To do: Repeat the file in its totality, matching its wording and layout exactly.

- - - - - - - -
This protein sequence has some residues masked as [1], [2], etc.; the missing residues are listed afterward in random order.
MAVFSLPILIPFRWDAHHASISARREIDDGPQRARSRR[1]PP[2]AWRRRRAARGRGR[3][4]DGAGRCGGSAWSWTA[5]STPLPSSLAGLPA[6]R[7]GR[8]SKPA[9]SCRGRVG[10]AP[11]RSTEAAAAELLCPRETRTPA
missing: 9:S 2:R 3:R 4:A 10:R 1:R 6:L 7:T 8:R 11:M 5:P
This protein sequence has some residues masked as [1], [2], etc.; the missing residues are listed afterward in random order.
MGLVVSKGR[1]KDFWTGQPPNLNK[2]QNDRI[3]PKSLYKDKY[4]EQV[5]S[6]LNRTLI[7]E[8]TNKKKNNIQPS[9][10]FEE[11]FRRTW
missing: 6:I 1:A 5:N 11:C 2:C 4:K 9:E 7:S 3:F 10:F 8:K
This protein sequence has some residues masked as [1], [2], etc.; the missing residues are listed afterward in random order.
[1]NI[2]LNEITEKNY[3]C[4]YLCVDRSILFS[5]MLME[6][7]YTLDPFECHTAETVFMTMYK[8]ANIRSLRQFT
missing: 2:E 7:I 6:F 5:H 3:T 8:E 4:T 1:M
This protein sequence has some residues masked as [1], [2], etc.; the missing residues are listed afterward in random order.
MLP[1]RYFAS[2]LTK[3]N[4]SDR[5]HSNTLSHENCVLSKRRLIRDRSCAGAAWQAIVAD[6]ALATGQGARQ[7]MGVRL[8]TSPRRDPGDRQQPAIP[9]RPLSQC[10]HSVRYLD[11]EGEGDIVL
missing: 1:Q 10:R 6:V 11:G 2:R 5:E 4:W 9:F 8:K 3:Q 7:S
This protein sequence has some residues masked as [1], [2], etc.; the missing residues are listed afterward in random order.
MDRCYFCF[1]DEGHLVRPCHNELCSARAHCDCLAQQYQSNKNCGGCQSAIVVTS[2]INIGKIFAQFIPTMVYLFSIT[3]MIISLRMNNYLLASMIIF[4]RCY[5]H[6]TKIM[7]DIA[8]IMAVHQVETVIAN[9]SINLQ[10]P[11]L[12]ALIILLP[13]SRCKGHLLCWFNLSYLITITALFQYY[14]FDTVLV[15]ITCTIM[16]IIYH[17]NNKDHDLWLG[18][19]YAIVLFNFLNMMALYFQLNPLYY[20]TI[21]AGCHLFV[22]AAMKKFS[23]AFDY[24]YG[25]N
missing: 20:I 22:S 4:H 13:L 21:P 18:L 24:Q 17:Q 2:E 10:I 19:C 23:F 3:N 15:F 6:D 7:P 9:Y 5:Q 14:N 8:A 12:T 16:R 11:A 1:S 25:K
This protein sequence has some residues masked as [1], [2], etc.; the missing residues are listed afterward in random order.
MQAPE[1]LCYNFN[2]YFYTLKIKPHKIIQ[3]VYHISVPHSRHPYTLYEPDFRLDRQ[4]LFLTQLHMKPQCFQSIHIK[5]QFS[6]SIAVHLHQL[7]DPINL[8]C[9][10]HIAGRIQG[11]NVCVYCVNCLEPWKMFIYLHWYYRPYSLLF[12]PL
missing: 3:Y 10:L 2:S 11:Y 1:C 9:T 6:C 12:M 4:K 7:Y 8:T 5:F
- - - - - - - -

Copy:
This protein sequence has some residues masked as [1], [2], etc.; the missing residues are listed afterward in random order.
MAVFSLPILIPFRWDAHHASISARREIDDGPQRARSRR[1]PP[2]AWRRRRAARGRGR[3][4]DGAGRCGGSAWSWTA[5]STPLPSSLAGLPA[6]R[7]GR[8]SKPA[9]SCRGRVG[10]AP[11]RSTEAAAAELLCPRETRTPA
missing: 9:S 2:R 3:R 4:A 10:R 1:R 6:L 7:T 8:R 11:M 5:P
This protein sequence has some residues masked as [1], [2], etc.; the missing residues are listed afterward in random order.
MGLVVSKGR[1]KDFWTGQPPNLNK[2]QNDRI[3]PKSLYKDKY[4]EQV[5]S[6]LNRTLI[7]E[8]TNKKKNNIQPS[9][10]FEE[11]FRRTW
missing: 6:I 1:A 5:N 11:C 2:C 4:K 9:E 7:S 3:F 10:F 8:K
This protein sequence has some residues masked as [1], [2], etc.; the missing residues are listed afterward in random order.
[1]NI[2]LNEITEKNY[3]C[4]YLCVDRSILFS[5]MLME[6][7]YTLDPFECHTAETVFMTMYK[8]ANIRSLRQFT
missing: 2:E 7:I 6:F 5:H 3:T 8:E 4:T 1:M
This protein sequence has some residues masked as [1], [2], etc.; the missing residues are listed afterward in random order.
MLP[1]RYFAS[2]LTK[3]N[4]SDR[5]HSNTLSHENCVLSKRRLIRDRSCAGAAWQAIVAD[6]ALATGQGARQ[7]MGVRL[8]TSPRRDPGDRQQPAIP[9]RPLSQC[10]HSVRYLD[11]EGEGDIVL
missing: 1:Q 10:R 6:V 11:G 2:R 5:E 4:W 9:F 8:K 3:Q 7:S
This protein sequence has some residues masked as [1], [2], etc.; the missing residues are listed afterward in random order.
MDRCYFCF[1]DEGHLVRPCHNELCSARAHCDCLAQQYQSNKNCGGCQSAIVVTS[2]INIGKIFAQFIPTMVYLFSIT[3]MIISLRMNNYLLASMIIF[4]RCY[5]H[6]TKIM[7]DIA[8]IMAVHQVETVIAN[9]SINLQ[10]P[11]L[12]ALIILLP[13]SRCKGHLLCWFNLSYLITITALFQYY[14]FDTVLV[15]ITCTIM[16]IIYH[17]NNKDHDLWLG[18][19]YAIVLFNFLNMMALYFQLNPLYY[20]TI[21]AGCHLFV[22]AAMKKFS[23]AFDY[24]YG[25]N
missing: 20:I 22:S 4:H 13:L 21:P 18:L 24:Q 17:Q 2:E 10:I 19:C 23:F 3:N 15:F 6:D 7:P 9:Y 5:Q 14:N 8:A 12:T 16:R 11:A 1:S 25:K
This protein sequence has some residues masked as [1], [2], etc.; the missing residues are listed afterward in random order.
MQAPE[1]LCYNFN[2]YFYTLKIKPHKIIQ[3]VYHISVPHSRHPYTLYEPDFRLDRQ[4]LFLTQLHMKPQCFQSIHIK[5]QFS[6]SIAVHLHQL[7]DPINL[8]C[9][10]HIAGRIQG[11]NVCVYCVNCLEPWKMFIYLHWYYRPYSLLF[12]PL
missing: 3:Y 10:L 2:S 11:Y 1:C 9:T 6:C 12:M 4:K 7:Y 8:T 5:F